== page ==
Patola (patolu is the singular, the word is of uncertain origin): Warp and weft threads are pre-dyed so that the pattern is revealed only after the weaving is complete. Ikat uses only dyed warp threads and a patolu is, in essence, a double-ikat. Patola is a meticulous, premeditated art, for warp and weft have to match perfectly during weaving.
 

Chintz (detail), first quarter 18th century, Indian, Coromandel Coast, Cotton, painted resist and mordant, dyed

 

Chintz (from plural of Hindi chint, from Sanskrit chitr-a clear, bright) were originally elaborately and colorfully patterned textiles from India with floral and other motifs, usually on a light background. They were painted or dyed glazed calico, and in the early 17th century the finest were from Gujarat and the Coromandel Coast. Floral-motifs of European influence were used in chintz for Western markets. There was some synthesis over time of patterns, the original Indian designs drew from Islamic and Mughal motifs. By the late 17th century, they were used for furnishings.

 


Length of "Bizarre" Silk (detail), 1700–10, French or Italian, silk satin, brocaded, silk and metal-wrapped thread

 

Bizarre: European weavings whose design referred to Persian and Mughal Indian motifs as well as Chinoiserie and European floral patterns. The bizarre silks date from about 1690 to 1720 and were patterned with lush flora intertwining with architectural features: fantasy fruits and flowers, pagoda shaped pavilions, allusions to the shape of mihrab.  They were usually designed with a diagonal as base, and the original floral and architectural inspirations were often distorted and almost unrecognizable in the final design. The fabrics were used for women’s dresses and for furniture and wall panels.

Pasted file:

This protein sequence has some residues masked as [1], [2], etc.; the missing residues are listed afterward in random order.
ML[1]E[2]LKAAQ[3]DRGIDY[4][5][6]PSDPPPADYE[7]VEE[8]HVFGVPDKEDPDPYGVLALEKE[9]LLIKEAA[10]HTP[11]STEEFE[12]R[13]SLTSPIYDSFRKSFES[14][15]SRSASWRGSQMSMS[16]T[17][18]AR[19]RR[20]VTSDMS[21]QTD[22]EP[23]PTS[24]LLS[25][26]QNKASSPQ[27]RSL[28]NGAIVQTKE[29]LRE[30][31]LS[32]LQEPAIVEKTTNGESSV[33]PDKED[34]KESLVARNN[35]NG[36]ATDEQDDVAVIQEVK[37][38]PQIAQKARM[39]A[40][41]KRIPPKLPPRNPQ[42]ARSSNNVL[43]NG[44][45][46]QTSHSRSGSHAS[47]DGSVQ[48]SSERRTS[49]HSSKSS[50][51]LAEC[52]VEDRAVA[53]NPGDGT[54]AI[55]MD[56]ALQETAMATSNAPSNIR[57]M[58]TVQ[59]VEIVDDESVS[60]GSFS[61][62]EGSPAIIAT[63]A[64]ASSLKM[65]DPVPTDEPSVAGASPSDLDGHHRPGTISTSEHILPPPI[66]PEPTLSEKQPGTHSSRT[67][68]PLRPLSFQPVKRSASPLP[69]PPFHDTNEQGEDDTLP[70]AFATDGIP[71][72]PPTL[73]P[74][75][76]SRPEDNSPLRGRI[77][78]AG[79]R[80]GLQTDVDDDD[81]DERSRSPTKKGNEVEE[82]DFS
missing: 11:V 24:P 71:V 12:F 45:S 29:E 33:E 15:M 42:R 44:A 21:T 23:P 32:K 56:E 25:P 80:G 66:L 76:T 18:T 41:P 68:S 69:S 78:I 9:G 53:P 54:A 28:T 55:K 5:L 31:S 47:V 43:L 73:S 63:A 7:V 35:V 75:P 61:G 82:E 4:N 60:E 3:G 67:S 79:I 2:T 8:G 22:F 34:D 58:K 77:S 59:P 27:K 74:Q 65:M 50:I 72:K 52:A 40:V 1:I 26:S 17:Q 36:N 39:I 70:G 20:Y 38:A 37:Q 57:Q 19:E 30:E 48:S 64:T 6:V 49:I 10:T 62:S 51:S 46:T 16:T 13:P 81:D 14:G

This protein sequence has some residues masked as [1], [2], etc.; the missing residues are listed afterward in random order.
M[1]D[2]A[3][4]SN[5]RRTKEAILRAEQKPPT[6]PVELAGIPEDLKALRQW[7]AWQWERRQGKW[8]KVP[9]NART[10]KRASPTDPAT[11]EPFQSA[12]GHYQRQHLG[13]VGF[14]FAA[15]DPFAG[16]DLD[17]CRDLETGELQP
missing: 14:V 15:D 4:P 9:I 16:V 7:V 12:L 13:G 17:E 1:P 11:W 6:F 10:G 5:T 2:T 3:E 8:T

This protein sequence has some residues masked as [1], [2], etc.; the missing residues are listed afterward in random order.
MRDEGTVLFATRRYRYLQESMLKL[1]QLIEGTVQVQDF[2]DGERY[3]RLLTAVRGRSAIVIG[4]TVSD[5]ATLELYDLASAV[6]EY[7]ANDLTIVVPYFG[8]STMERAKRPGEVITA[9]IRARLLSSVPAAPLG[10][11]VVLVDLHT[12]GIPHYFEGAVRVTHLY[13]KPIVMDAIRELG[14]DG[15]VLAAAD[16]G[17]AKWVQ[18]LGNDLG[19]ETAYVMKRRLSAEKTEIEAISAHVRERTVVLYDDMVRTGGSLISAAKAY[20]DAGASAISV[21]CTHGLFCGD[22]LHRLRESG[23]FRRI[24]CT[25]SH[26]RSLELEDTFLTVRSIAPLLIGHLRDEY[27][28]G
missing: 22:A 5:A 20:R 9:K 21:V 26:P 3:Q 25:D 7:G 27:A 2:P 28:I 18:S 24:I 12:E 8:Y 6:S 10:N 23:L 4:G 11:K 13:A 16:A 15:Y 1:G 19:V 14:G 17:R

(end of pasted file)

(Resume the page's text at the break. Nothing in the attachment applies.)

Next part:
To walk through these rooms is to not only be entranced with the pattern and color and texture of these antique fabrics and objects that were traded across the seas, but to come to some new understanding of the nature of a text, language that is itself global and accumulative, warp and weft threads of thought like lines of latitude and longitude on some map of book or poem that has already been written or has yet to be woven . . . .

 

 

Visit: INTERWOVEN GLOBE through January 5, 2014 at the Metropolitan Museum

 

Read: Interwoven Globe: The Worldwide Textile Trade, 1500-1800

 

Tags:    art   design   language   literature   color   india   japan   museums   pattern

 

 

 


Buddhist Vestment detail (Kashaya in Sanskrit, Kesa in Japanese), Edo, 18th century, Japan, Lampas: silk; squares: silk satin, brocaded, silk and gilt paper-wrapped thread

 

 

 

 

 

 

 

 

 

 

 

 

 

 

 

 

 

 

 

 

 

 

 

 

 

 

 

Sarasa with Gilded Floral Pattern (detail), 18th century, India, for the Japanese market, Cotton (painted mordant, dyed) with applied gold leaf

 

 

 

 

 

 

 

 

 

 

 

 

 

 

 

 

 

 

 

 

 

 

 

 

 

 

 

 

 

 

 

 

 

 

 

 

 

 

 

 

 

 

 

 

 

 

 

 

 

 

 

 

 

 

 

 

 

 

 

 

 

 

 

 

 

 

 

 

 

 

 

 

 

 

 

 

 

 

 

 

 

 

 

 

 

 

 

 

 

 

 

 

 

"An ancient metaphor: thought is a thread, and the raconteur is a spinner of yarns -- but the true storyteller, the poet, is a weaver."